UPLC-MSE is capable of characterizing digests of large, complex proteins such as monoclonal antibodies, with very high sequence coverage for both the heavy and light chains. Additionally, covalent modifications such as N-deamidation and N-linked glycosylation, can be identified. Peptide identifications are also supported by the high-quality MSE data.
Monoclonal antibodies are a class of recombinant proteins. They are subject to a variety of enzymatic or chemical modifications during expression, purification, and long-term storage. Liquid chromatography (LC)-based peptide mapping is the standard approach to establish protein identity, to identify post-translational modifications (PTMs), and to analyze potential impurities.
Peptide mapping with UltraPerformance LC (UPLC) Technology coupled with data-independent acquisition tandem mass spectrometry (UPLC-MSE) has been used to obtain high sequence coverage, and to identify PTMs and variants of enolase.1-2 The combination of MSE for unbiased identification3 along with the resolution and sensitivity of UPLC4-5 overcomes difficulties in protein characterization encountered with traditional LC-MS peptide mapping methods and data-dependent acquisition (DDA) LC-MS/MS sequencing tools, including co-elutions, analytical artifacts, and confusion of isobaric or nearly-isobaric peptides. MSE has the advantage over DDA in that it does not require peak detection or prior knowledge of the precursor ions.
In this application note, we demonstrate the use of UPLC-MSE to characterize a monoclonal antibody digest. The method provides high sequence coverage for both heavy and light chains of the antibody, and identifies modifications in a single analysis. MSE spectra were used to identify peptide sequences. The unexpected peptides resulting from non-specific digestion were also identified.
Commercial monoclonal antibody was in solution (21 μg/μL). Iodoacetamide (IAM), dithiothreitol (DTT) and ammonium bicarbonate (NH4HCO3) were purchased from Sigma Chemical Co. (St. Louis, Mo., U.S.). Sequence-grade trypsin was from Promega Corp. (Madison, Wisc., U.S.), Formic acid (FA) was from EM Science (Gibbstown, N.J., U.S.) and Optima-grade acetonitrile (ACN) was from Fisher Scientific (Pittsburg, Penn., U.S.). RapiGest SF was from Waters Corp. (Milford, Mass., U.S.). The water used in all procedures was from a Millipore Milli-Q purification system (Bedford, Mass., U.S.).
The monoclonal antibody solution was diluted to 5 μg/μL with 100 mM NH4HCO3 containing 0.1% RapiGest SF. Proteins in 50 μL freshly-prepared solution were digested by adding 5 μg of sequencing-grade trypsin and incubating at 37 °C overnight. Before the digestion, 5 μL 100 mM DTT was added to reduce disulfide bonds at 60 °C for 30 min. Free cysteine residues were alkylated with 5 μL of 200 mM IAM at room temperature for 30 min in the dark. Formic acid (0.5% v/v) was used to quench enzymatic reaction and degrade RapiGest SF. After adding ACN (to 30% v/v), the digest was diluted to a 1.5 pmol/μL final concentration with 5:95 ACN/water containing 0.1% FA and analyzed by UPLC-MSE.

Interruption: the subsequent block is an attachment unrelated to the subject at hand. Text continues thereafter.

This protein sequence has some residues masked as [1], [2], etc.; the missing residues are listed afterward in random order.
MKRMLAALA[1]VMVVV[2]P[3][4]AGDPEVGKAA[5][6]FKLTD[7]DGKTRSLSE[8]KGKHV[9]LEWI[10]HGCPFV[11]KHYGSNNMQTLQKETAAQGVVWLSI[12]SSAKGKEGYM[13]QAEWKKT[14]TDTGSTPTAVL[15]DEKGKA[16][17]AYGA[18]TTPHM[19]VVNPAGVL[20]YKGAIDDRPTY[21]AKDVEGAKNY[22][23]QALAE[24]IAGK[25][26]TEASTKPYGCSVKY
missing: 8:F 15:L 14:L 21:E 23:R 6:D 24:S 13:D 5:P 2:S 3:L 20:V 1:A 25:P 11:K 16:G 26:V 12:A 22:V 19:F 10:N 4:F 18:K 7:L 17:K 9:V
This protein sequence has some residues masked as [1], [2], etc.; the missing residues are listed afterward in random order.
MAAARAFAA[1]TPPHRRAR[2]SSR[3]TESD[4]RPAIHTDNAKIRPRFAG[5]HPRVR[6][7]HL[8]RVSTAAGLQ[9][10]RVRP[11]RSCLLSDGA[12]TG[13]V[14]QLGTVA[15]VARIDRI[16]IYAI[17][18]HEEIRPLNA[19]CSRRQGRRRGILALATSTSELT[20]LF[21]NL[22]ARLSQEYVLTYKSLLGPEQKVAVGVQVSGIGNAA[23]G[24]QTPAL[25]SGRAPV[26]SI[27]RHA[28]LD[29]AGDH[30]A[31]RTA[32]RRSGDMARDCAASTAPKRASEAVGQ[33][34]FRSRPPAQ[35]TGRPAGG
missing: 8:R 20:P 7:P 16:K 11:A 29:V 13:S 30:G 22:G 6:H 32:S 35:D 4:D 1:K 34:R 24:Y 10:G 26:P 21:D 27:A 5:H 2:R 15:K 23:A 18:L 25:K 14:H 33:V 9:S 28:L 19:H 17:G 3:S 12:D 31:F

All analyses were performed using a Waters SYNAPT MS system controlled by MassLynx 4.1 Software. An ACQUITY UPLC System equipped with 2.1 x 150 mm BEH300Å 1.7 μm Peptide Separation Technology C18 Column was used for the separation. Peptides were eluted with a 90 min gradient (0 to 50 %B). Mobile phase A was 0.1% FA in water, B was 0.1% FA in ACN. The flow rate was 0.2 mL/min, and the column temperature was 40 °C. An auxiliary pump delivered a lockmass solution (100 fmol/μL (GLu1)-fibrinopeptide B (GFP) in 50:50 ACN/water containing 0.1% FA) for mass accuracy reference.
The instrument was operated in the positive ion V-mode. An alternating low collision energy (5 V) and elevated collision energy (ramping from 20 to 40 V) acquisition was used to acquire peptide precursor (MS) and fragmentation (MSE) data. Scan time was 0.5 sec (1 sec total duty cycle). The capillary voltage was 3.0 kV, source temperature 100 °C, cone voltage 37 V, cone gas flow 10 L/h. Sampling of the lock spray channel was performed every 1 min.